I’ve grown up reading Tom Clancy and probably most of you have at least seen Red October, so this book caught my eye when browsing used books for a recent trip. It’s a fairly human look at what’s involved in sailing on a Trident missile submarine…
This is a summary of the parameterization blog post series. If you read the previous posts in the series, then this summary can be a good way for you to recap what you’ve learned. If you haven’t read the previous posts yet, then this summary can also serve as a starting point, from which you can go to individual posts and dive deeper into the details. I’m also going to provide here the script to set up the database, which I have been using throughout the series, so that you can try all the code examples yourself.
Ready? Let’s summarize…
In this post I explained how plan caching works in SQL Server. Whenever a batch needs to be executed, the query processor first checks whether a plan already exists in cache for this batch. If such a plan exists and it’s valid, then the plan is reused. If not, a new plan is generated and placed in cache for later reuse. If a lot of similar queries with only different predicate values are sent from the application, then SQL Server will have to generate a lot of similar plans, and this will lead to higher resource consumption, longer execution times and poor performance.
In this post I demonstrated how the same query can be executed in 7 different ways in terms of parameterization, and how each way of execution affects the plan cache and the reuse of the plan.
The 7 ways are:
- Non-Parameterized T-SQL Query
- Non-Parameterized Dynamic T-SQL Query
- Parameterized Dynamic T-SQL Query
- Client-Side Non-Parameterized T-SQL Query
- Client-Side Parameterized T-SQL Query
- Stored Procedure
- Looks-Like-Parameterized T-SQL Query
In this post I explained what parameter sniffing is. This is a fundamental concept. It means that the optimizer can “sniff” the parameter values when an execution plan is generated for the parameterized batch. This is helpful, because the optimizer can estimate the number of rows returned from the query based on the parameter values, and then generate a good plan based on this estimation. The problem is that in some cases the plan, which was based on a specific set of parameter values, might be a poor choice for other sets of values. So sometimes parameter sniffing is a good thing, but sometimes it’s not.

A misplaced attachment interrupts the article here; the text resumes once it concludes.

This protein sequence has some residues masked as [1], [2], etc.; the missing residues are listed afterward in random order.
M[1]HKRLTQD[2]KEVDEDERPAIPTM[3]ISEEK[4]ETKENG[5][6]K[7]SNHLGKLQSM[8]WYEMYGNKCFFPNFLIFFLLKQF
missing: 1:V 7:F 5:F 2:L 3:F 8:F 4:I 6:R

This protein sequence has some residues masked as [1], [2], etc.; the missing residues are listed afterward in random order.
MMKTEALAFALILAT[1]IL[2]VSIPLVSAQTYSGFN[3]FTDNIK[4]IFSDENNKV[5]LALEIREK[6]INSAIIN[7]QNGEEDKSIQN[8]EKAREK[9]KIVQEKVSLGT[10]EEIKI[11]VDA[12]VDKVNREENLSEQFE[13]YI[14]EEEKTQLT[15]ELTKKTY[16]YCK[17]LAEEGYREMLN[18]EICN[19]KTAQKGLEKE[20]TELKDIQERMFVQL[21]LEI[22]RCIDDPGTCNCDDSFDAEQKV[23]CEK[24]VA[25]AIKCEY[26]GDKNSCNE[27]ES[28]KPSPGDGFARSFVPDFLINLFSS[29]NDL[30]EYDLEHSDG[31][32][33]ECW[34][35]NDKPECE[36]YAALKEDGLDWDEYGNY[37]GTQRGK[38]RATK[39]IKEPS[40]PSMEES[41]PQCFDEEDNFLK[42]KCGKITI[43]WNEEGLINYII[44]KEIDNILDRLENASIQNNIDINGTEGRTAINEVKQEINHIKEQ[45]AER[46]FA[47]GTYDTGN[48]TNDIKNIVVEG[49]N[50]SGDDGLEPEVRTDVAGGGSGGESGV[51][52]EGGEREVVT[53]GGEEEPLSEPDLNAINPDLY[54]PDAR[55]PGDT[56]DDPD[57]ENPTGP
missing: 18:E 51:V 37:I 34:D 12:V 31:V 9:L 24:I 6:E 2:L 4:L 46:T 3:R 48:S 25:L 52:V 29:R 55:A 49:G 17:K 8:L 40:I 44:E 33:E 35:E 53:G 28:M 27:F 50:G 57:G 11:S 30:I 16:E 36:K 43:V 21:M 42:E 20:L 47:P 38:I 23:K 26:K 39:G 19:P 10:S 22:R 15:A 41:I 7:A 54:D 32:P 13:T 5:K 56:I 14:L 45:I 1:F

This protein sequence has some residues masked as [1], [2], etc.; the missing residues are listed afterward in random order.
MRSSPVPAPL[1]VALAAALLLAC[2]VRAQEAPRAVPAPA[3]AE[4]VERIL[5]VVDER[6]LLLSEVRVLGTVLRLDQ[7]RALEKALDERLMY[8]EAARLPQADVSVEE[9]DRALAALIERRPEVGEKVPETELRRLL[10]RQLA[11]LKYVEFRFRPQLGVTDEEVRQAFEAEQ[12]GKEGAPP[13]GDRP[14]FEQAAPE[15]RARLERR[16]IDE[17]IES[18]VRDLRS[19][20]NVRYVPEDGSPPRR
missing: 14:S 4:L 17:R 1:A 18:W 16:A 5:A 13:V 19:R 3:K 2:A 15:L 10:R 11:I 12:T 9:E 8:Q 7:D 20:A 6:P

In this post I explained why parameter sniffing might be a bad thing in some cases, and I also demonstrated a few possible solutions to this problem. When data in some column is not uniformly distributed, then different plans might be optimal for different values. But since parameter sniffing is applied only when the plan is generated, the plan will be good for a specific value, and subsequent executions with different values will reuse the plan, although it might not be optimal.
So I presented 5 different solutions that can be used to overcome this problem. Each solution has its own pros and cons, and you should consider which solution is best for your specific scenario. The solutions are:
- WITH RECOMPILE
- OPTION (RECOMPILE)
- OPTIMIZE FOR
- The Best of All Worlds
This post was dedicated to two common mistakes that developers do when it comes to handling parameter values inside stored procedures.
The first mistake is to modify the value of a parameter and then use the modified value in a query. Since parameter sniffing occurs at compile-time, the optimizer uses the original parameter value when generating the execution plan for the stored procedure, while the actual value being used in the query is completely different.
The second mistake is to declare a local variable, copy the value of the parameter into the local variable, optionally modify the value of the local variable, and then use the local variable in a query instead of the parameter. In this case, the optimizer treats the value of the local variable as unknown at compile-time, and parameter sniffing is effectively disabled, because the parameters are not used at all.
The post concludes with several options to handle these scenarios the right way.
This was the last post in the series, and it was dedicated to the parameterization property, which can be either “Simple” or “Forced”. This is a database property that dictates in which cases SQL Server will try to parameterize a query. Under the “Simple” parameterization mode, SQL Server will try to parameterize only queries with trivial plans, where there is no risk of reusing the wrong plan for some parameter value. Under the “Forced” parameterization, SQL Server will try to parameterize every query in the database, although there are some limitations to that. This might be risky, because for some queries, forcing parameterization might actually do worse.
This is why it is better to control parameterization at a more granular level, the query template level, by using template plan guides. The problem with template plan guides is that they are hidden and tend to be forgotten when troubleshooting performance.
So this is it. This concludes the series about parameterization. I hope you enjoyed reading it and learned a few things along the way. As promised, here is the script to set up the “ParameterizationExample” database, so that you can test all the scripts that appear in the series:
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